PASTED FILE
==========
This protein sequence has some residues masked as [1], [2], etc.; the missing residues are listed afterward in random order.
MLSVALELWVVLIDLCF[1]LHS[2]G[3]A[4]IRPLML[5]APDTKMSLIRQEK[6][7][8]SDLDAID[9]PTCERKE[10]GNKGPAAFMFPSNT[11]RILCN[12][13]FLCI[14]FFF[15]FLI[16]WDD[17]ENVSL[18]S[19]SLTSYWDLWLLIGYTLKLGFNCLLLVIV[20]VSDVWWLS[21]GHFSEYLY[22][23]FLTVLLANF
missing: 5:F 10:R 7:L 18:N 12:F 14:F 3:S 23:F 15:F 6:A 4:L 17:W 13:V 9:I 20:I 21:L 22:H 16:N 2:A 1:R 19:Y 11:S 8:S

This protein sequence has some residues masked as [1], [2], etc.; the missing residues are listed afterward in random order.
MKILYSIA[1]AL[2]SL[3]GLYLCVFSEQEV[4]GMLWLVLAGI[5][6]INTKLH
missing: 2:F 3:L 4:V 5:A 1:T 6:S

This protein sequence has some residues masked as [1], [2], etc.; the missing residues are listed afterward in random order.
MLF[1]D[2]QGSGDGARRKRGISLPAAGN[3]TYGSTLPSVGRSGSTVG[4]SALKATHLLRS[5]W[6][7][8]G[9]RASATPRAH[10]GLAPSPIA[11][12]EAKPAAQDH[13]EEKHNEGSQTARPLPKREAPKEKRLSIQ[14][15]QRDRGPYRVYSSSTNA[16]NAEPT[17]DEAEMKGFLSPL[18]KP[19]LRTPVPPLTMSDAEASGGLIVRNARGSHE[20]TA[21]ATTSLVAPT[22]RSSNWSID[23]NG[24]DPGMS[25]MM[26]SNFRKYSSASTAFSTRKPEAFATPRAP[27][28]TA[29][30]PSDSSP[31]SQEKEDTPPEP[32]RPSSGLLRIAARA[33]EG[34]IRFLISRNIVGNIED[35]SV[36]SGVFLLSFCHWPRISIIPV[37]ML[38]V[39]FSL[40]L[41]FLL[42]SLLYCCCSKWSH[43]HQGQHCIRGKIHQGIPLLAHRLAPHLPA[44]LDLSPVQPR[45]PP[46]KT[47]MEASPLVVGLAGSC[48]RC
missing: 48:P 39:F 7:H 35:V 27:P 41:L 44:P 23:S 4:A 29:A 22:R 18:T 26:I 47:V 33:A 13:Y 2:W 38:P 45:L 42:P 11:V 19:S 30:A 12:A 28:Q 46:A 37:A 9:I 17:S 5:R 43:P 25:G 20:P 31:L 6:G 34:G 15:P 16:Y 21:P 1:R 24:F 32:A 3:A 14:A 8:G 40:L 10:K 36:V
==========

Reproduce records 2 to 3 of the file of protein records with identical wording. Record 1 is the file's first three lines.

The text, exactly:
This protein sequence has some residues masked as [1], [2], etc.; the missing residues are listed afterward in random order.
MKILYSIA[1]AL[2]SL[3]GLYLCVFSEQEV[4]GMLWLVLAGI[5][6]INTKLH
missing: 2:F 3:L 4:V 5:A 1:T 6:S

This protein sequence has some residues masked as [1], [2], etc.; the missing residues are listed afterward in random order.
MLF[1]D[2]QGSGDGARRKRGISLPAAGN[3]TYGSTLPSVGRSGSTVG[4]SALKATHLLRS[5]W[6][7][8]G[9]RASATPRAH[10]GLAPSPIA[11][12]EAKPAAQDH[13]EEKHNEGSQTARPLPKREAPKEKRLSIQ[14][15]QRDRGPYRVYSSSTNA[16]NAEPT[17]DEAEMKGFLSPL[18]KP[19]LRTPVPPLTMSDAEASGGLIVRNARGSHE[20]TA[21]ATTSLVAPT[22]RSSNWSID[23]NG[24]DPGMS[25]MM[26]SNFRKYSSASTAFSTRKPEAFATPRAP[27][28]TA[29][30]PSDSSP[31]SQEKEDTPPEP[32]RPSSGLLRIAARA[33]EG[34]IRFLISRNIVGNIED[35]SV[36]SGVFLLSFCHWPRISIIPV[37]ML[38]V[39]FSL[40]L[41]FLL[42]SLLYCCCSKWSH[43]HQGQHCIRGKIHQGIPLLAHRLAPHLPA[44]LDLSPVQPR[45]PP[46]KT[47]MEASPLVVGLAGSC[48]RC
missing: 48:P 39:F 7:H 35:V 27:P 41:L 44:P 23:S 4:A 29:A 22:R 18:T 26:I 47:V 33:A 13:Y 2:W 38:P 45:L 42:P 11:V 19:S 30:A 12:A 28:Q 46:A 37:A 9:I 17:S 5:R 43:P 25:G 20:P 31:L 6:G 34:G 15:P 16:Y 21:P 1:R 24:F 32:A 3:A 14:A 8:G 40:L 10:K 36:V